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End ‘finger pointing’ over Fiscal Council

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Gowon Bowe

By NEIL HARTNELL

Tribune Business Editor

nhartnell@tribunemedia.net

A Fiscal Responsibility Council (FRC) member yesterday demanded an end to “political finger pointing” over its failure to deliver timely reports and called on both major parties to instead “get to the root of the matter”.

Gowon Bowe, who represents the Bahamas Institute of Chartered Accountants (BICA) on the fiscal watchdog, told Tribune Business that the key issues remain the sharing and exchange of information between itself and the relevant government agencies as well as the resources dedicated to the Council so that it can perform its functions effectively.

Speaking after Michael Pintard, the Opposition’s leader, hit out over the Council’s failure to produce its assessments of the Government’s Fiscal Strategy Report 2021 and 2022-2023 Budget within the timeframes set by the Fiscal Responsibility Act, he pointed out that the same problems existed when the Minnis administration was in office.

Describing the Council’s work and processes as still being in the “embryonic” stage, Mr Bowe told this newspaper that its assessment of the Fiscal Strategy Report is “in the process of being drafted”. While Kevin Burrows, the Council’s chairman, could not be reached for comment via phone or messages, the BICA representative said it was “sad and disappointing” that the Opposition would “seek to politicise” the issue.

Noting that Mr Pintard and several other Opposition MPs sat in the Minnis Cabinet, and would have been familiar with the issues faced by the Council in fulfilling its mandate to produce quality assessments of the Government’s fiscal plans within the timeframe required by law.

“One was the ability to access the underlying information that supported the report, and then the time required to verify, validate and finalise our opinion on the underlying information, and then write the report,” Mr Bowe explained.

“My response to that with the Opposition is that they need to look in the mirror and ask themselves: Did they leave in place in the Ministry of Finance and other government agencies the system and processes that enable information sharing to be done efficiently?

“They can read the Fiscal Responsibility Council report that says our ability to analyse the report was limited in the absence of information to validate it. It is not without merit to say we need to see done in time and on deadline, but there should be insight that says this is very well an embryonic process.”

Mr Bowe said the Council’s work relies on a change of government culture which has traditionally been resistant to sharing information with outside groups, individuals and parties. Describing the Opposition statement as “disingenuous” but correct, he added that they were complaining about the same deficiencies that existed under their watch.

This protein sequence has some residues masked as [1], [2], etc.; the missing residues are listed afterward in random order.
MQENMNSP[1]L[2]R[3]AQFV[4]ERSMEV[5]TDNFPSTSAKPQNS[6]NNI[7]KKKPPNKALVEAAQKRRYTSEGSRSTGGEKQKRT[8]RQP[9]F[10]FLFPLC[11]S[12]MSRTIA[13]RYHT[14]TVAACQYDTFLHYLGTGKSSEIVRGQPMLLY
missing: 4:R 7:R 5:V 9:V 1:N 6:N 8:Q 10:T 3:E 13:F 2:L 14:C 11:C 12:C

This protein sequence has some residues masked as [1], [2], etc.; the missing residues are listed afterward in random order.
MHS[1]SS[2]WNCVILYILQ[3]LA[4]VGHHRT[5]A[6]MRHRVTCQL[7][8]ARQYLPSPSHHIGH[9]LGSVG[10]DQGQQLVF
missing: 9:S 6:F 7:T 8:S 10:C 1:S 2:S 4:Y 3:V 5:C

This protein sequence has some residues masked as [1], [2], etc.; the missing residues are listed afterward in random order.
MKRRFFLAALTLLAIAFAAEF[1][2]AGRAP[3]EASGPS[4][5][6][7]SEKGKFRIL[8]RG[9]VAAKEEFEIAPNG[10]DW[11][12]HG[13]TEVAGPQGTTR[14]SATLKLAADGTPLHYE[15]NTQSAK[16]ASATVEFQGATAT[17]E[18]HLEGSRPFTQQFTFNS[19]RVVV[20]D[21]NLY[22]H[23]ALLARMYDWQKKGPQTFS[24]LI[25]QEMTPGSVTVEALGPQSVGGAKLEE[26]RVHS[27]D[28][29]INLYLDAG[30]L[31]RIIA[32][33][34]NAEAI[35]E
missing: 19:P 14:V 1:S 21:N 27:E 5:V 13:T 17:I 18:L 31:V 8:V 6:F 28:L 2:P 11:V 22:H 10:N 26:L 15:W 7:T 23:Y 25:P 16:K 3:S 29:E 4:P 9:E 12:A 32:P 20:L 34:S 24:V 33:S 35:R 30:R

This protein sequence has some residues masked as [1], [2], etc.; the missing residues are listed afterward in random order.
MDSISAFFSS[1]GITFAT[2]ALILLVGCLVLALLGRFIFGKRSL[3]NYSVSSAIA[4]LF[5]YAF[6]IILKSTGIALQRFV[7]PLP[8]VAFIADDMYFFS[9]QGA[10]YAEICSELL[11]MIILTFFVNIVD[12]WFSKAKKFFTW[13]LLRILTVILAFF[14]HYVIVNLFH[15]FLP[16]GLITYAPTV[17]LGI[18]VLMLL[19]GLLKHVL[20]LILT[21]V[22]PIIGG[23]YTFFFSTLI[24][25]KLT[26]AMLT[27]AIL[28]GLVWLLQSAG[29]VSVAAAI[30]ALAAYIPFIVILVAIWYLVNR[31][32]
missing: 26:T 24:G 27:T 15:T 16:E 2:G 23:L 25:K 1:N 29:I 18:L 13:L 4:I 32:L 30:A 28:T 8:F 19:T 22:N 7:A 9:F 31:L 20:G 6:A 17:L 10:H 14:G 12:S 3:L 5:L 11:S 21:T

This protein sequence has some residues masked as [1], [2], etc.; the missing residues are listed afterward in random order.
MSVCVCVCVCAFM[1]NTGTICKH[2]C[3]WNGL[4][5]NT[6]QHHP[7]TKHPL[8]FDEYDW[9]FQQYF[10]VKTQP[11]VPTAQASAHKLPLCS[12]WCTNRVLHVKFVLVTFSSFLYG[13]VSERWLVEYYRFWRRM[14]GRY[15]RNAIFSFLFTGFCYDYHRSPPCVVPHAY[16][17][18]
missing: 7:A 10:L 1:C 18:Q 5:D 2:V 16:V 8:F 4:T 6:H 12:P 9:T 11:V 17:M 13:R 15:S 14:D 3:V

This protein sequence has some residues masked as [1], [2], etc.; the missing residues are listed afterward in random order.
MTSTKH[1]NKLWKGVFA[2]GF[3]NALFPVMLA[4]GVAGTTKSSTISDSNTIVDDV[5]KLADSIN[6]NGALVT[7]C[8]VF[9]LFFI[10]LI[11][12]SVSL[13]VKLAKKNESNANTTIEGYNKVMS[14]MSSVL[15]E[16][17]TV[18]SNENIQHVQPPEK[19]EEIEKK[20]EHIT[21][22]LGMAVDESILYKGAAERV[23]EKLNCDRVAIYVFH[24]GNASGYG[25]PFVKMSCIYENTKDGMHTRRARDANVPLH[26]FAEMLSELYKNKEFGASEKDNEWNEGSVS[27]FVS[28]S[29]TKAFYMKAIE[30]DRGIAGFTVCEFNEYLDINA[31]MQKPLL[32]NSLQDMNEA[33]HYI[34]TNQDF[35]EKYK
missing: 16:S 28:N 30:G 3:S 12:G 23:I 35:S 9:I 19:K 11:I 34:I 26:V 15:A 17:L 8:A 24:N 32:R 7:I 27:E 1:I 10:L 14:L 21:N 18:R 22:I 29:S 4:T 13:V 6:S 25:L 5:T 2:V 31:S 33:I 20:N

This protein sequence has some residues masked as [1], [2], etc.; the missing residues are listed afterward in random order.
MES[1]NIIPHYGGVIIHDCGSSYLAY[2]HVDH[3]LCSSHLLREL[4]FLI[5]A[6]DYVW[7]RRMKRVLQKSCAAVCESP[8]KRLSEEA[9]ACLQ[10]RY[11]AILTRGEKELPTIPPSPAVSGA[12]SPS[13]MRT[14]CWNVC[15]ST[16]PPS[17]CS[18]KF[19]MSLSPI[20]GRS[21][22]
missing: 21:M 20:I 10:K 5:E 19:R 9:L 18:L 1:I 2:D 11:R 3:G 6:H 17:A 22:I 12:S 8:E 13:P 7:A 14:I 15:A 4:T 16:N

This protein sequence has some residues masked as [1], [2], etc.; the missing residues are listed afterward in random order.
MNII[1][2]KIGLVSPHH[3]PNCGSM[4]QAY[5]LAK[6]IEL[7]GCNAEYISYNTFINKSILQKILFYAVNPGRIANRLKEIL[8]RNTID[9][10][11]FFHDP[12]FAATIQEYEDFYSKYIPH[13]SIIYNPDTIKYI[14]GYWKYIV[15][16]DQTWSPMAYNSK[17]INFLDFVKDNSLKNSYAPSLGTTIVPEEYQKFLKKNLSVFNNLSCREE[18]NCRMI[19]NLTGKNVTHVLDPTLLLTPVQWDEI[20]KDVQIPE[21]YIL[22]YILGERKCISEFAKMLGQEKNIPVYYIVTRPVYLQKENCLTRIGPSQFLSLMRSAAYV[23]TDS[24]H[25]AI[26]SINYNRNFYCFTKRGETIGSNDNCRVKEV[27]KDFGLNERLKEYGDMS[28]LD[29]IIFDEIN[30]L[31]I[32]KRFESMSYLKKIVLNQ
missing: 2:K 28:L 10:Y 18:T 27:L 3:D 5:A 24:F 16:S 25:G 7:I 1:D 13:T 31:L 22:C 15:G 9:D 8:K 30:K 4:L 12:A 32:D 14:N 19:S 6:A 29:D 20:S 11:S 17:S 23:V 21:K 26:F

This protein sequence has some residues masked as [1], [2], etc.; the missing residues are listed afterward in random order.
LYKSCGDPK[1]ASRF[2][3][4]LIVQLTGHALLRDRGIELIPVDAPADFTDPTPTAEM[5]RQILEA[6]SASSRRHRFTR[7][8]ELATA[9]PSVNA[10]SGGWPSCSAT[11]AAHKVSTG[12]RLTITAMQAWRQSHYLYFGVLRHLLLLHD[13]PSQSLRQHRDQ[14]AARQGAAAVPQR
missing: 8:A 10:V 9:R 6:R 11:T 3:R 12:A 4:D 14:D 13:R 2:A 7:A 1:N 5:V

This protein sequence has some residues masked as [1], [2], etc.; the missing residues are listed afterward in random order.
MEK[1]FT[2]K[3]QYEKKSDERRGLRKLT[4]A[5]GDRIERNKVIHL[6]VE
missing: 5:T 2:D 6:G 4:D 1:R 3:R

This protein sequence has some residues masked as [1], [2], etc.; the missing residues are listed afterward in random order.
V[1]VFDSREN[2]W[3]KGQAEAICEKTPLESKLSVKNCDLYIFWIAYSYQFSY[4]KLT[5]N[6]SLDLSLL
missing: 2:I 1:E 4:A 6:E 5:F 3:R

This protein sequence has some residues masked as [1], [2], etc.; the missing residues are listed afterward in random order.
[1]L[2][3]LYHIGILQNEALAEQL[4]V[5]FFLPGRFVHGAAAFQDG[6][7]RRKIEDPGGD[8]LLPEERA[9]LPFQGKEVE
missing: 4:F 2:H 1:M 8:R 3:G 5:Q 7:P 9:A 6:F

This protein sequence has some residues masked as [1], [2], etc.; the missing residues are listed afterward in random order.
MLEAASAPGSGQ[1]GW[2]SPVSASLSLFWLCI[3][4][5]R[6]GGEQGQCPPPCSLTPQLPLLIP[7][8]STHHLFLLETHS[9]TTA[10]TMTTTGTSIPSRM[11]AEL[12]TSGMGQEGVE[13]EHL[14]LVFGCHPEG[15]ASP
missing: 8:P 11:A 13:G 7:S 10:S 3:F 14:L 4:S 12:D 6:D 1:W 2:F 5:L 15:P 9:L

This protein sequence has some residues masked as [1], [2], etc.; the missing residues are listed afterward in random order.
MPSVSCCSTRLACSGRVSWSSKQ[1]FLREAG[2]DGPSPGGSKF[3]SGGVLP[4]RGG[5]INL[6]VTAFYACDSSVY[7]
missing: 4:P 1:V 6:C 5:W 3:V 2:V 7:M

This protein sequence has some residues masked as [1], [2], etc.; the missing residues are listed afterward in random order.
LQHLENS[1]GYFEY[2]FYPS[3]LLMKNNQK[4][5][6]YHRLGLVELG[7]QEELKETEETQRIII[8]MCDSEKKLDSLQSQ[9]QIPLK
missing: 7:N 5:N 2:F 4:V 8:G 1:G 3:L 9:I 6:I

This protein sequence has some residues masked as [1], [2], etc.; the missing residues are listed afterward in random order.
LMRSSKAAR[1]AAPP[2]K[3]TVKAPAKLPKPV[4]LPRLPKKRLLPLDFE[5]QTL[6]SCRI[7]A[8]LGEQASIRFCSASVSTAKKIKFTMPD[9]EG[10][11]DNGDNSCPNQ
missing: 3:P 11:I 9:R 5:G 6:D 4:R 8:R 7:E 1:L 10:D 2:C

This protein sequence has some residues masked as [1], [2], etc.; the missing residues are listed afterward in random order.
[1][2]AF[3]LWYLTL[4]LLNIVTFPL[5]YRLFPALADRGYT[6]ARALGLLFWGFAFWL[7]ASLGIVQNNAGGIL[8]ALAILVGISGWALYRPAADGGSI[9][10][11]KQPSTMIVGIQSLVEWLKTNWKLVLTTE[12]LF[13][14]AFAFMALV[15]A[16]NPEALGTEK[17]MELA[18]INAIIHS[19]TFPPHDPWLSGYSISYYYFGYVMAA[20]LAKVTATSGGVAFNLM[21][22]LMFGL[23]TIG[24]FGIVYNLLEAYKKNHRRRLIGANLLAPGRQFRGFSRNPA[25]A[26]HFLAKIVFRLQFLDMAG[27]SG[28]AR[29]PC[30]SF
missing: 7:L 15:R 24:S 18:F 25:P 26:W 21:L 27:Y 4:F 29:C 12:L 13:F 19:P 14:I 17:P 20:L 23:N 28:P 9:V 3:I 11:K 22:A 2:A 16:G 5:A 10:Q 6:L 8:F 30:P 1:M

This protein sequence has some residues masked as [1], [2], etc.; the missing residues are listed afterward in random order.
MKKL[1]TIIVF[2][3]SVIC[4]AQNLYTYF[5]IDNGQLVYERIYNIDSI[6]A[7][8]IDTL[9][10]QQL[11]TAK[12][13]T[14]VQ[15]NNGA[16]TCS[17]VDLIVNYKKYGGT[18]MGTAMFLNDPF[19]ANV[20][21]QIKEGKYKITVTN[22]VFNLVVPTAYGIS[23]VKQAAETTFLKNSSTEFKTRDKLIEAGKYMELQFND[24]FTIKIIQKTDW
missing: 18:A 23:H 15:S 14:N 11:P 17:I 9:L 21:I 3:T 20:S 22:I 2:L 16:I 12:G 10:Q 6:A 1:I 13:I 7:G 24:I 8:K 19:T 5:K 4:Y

“Let’s avoid the finger pointing and get to the root of the matter,” Mr Bowe said. “Before you walk you have to creep, and before you run you have to walk.” 

Mr Pintard, in his statement, said: “The Leader of the Opposition has written to the Prime Minister and requested an update on the status of these tardy reports, and to get his assurance that as minister of finance he is ensuring that the FRC is adequately resourced and working diligently to have these reports finalised and published as outlined in the law.

“When they were in Opposition, the then-PLP on a number of occasions spoke to the need for the FRC reports to be published and circulated on time. It is telling and typical of the PLP that they have no such urgency on these matters of accountability now that they are in government.....

“The Davis administration has fallen into the habit of late budgetary and other critical fiscal reports. The Prime Minister must realise the damage this is causing to the credibility of his government and the country. We call on the Government to ensure that these reports are completed and published before the end of the month of September 2022.”

Elsewhere, the Government was tight-lipped on several other key matters yesterday. Julian Russell, the Grand Lucayan’s chairman, declined to comment on the status of the resort’s sale after the latest seven-day extension granted to prospective buyer, Electra America Hospitality Group, expired. He would only say a press statement will be issued “shortly”, but none was received last night.

And there were also international media reports that the 27-nation European Union (EU) is again set to “blacklist” The Bahamas for alleged non co-operation on tax matters at an upcoming meeting in October. This nation was added to the EU’s so-called ‘grey list’ back in February due to concerns that the bloc wanted this country to address. Ryan Pinder KC, the attorney general, did not respond to Tribune Business messages seeking comment before press time last night.

Comments

sheeprunner12 2 months, 2 weeks ago

While all of the finger pointing and bellyaching is taking place, Joe Public is still facing high tax, gas & food prices, rising crime and no improvement in Govt services.

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